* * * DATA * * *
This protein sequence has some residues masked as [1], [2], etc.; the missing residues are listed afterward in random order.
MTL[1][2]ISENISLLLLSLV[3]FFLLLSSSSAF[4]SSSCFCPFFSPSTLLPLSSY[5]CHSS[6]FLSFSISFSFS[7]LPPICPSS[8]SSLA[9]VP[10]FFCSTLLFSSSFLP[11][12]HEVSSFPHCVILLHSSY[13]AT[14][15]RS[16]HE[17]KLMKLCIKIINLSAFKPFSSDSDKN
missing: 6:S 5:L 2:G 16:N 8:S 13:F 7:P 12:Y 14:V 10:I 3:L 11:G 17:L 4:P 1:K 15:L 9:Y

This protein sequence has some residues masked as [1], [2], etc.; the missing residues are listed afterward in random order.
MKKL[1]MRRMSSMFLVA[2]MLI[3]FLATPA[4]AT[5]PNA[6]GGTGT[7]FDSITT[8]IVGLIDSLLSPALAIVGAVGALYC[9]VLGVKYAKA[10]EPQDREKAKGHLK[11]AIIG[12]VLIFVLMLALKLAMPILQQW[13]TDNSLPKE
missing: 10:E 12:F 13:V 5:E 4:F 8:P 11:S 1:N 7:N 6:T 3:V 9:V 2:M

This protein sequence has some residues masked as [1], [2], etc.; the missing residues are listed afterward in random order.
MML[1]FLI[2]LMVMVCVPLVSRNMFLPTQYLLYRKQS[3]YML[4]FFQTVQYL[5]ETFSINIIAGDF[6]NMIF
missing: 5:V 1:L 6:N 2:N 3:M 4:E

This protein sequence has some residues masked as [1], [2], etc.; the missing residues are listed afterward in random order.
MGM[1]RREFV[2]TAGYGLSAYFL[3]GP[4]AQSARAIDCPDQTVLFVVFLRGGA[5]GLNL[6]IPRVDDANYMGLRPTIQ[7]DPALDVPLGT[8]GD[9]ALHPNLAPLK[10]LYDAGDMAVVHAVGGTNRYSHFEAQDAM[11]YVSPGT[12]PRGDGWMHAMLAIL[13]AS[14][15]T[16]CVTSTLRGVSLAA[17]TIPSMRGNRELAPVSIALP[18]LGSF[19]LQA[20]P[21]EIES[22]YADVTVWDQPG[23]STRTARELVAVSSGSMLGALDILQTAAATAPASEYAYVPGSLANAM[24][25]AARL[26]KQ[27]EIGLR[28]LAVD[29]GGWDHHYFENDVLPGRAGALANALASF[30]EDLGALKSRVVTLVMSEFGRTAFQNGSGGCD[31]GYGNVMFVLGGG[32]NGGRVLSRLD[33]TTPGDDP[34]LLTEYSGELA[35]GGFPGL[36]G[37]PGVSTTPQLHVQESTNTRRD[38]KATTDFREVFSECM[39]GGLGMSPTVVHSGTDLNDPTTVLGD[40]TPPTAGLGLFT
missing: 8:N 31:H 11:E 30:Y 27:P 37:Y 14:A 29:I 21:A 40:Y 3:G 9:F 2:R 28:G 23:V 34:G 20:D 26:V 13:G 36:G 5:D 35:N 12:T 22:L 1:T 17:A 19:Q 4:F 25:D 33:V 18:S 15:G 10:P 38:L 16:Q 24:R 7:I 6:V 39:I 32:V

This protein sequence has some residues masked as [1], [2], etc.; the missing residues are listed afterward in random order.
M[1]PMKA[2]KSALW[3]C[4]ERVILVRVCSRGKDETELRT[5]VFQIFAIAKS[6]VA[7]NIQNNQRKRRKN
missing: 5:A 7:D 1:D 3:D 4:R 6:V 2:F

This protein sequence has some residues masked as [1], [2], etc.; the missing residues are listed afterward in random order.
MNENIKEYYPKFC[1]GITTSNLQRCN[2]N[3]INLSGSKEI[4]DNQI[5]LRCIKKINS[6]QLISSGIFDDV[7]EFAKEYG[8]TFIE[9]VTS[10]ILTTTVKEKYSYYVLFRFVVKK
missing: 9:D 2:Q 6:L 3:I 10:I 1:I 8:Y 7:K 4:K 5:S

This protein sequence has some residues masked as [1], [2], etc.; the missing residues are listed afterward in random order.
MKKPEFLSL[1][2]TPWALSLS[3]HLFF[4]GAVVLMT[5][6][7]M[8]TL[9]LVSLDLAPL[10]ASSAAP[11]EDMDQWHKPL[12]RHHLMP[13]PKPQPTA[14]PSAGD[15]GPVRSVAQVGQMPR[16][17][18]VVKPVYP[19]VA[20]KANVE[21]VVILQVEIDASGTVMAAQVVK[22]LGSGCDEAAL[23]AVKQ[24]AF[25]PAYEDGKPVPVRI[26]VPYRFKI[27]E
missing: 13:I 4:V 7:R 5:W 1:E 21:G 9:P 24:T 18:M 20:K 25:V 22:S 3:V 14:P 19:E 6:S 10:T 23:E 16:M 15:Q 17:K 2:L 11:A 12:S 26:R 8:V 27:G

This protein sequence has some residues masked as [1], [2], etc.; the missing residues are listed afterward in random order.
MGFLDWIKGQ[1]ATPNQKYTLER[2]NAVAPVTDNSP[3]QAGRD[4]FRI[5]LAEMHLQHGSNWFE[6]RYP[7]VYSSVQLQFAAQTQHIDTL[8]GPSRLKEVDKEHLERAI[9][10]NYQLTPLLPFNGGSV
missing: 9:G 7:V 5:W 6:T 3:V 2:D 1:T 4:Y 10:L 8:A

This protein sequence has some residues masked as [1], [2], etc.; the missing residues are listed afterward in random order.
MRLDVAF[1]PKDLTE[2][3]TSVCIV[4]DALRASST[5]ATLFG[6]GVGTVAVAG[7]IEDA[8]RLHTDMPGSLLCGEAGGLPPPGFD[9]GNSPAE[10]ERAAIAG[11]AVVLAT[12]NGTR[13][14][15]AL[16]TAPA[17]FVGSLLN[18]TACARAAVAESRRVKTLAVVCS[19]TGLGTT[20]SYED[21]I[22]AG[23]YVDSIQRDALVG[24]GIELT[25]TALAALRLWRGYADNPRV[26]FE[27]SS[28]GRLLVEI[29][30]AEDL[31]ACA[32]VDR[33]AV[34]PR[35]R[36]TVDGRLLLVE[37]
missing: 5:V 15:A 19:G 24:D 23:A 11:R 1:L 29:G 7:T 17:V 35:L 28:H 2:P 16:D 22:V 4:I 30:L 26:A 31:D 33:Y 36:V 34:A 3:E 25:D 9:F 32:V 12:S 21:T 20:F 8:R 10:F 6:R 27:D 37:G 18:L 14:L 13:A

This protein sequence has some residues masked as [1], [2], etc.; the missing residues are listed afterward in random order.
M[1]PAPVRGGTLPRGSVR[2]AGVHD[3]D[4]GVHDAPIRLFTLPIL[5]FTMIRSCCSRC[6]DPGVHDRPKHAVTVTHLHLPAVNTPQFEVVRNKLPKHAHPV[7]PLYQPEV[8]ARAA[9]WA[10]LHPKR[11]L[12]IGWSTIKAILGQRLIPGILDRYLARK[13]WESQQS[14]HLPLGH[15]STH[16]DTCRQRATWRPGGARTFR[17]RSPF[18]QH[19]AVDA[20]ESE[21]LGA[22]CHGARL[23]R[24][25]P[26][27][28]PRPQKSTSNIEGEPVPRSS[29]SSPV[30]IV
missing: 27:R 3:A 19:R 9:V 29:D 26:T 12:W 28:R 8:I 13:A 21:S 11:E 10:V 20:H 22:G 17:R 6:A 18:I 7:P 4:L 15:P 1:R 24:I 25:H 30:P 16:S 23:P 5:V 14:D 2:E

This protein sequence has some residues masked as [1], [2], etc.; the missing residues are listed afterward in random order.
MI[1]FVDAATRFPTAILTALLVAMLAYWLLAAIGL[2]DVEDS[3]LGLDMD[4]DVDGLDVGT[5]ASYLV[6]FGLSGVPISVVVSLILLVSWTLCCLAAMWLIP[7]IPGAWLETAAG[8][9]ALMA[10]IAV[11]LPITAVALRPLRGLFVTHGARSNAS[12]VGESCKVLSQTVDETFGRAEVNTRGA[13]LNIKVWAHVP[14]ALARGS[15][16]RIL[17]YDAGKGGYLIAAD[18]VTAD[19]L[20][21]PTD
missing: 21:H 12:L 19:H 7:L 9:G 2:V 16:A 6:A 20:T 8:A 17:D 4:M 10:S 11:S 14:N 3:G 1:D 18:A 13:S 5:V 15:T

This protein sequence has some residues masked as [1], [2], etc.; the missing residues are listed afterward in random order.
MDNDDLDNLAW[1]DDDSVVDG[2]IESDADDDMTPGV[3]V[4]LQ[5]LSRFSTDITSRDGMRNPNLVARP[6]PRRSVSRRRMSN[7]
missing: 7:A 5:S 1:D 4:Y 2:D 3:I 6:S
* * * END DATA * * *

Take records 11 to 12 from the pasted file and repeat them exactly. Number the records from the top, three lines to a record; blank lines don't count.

This protein sequence has some residues masked as [1], [2], etc.; the missing residues are listed afterward in random order.
MI[1]FVDAATRFPTAILTALLVAMLAYWLLAAIGL[2]DVEDS[3]LGLDMD[4]DVDGLDVGT[5]ASYLV[6]FGLSGVPISVVVSLILLVSWTLCCLAAMWLIP[7]IPGAWLETAAG[8][9]ALMA[10]IAV[11]LPITAVALRPLRGLFVTHGARSNAS[12]VGESCKVLSQTVDETFGRAEVNTRGA[13]LNIKVWAHVP[14]ALARGS[15][16]RIL[17]YDAGKGGYLIAAD[18]VTAD[19]L[20][21]PTD
missing: 21:H 12:L 19:H 7:L 9:G 2:V 16:A 6:A 20:T 8:A 17:D 4:M 10:S 11:S 14:N 3:G 1:D 18:A 13:S 5:V 15:T

This protein sequence has some residues masked as [1], [2], etc.; the missing residues are listed afterward in random order.
MDNDDLDNLAW[1]DDDSVVDG[2]IESDADDDMTPGV[3]V[4]LQ[5]LSRFSTDITSRDGMRNPNLVARP[6]PRRSVSRRRMSN[7]
missing: 7:A 5:S 1:D 4:Y 2:D 3:I 6:S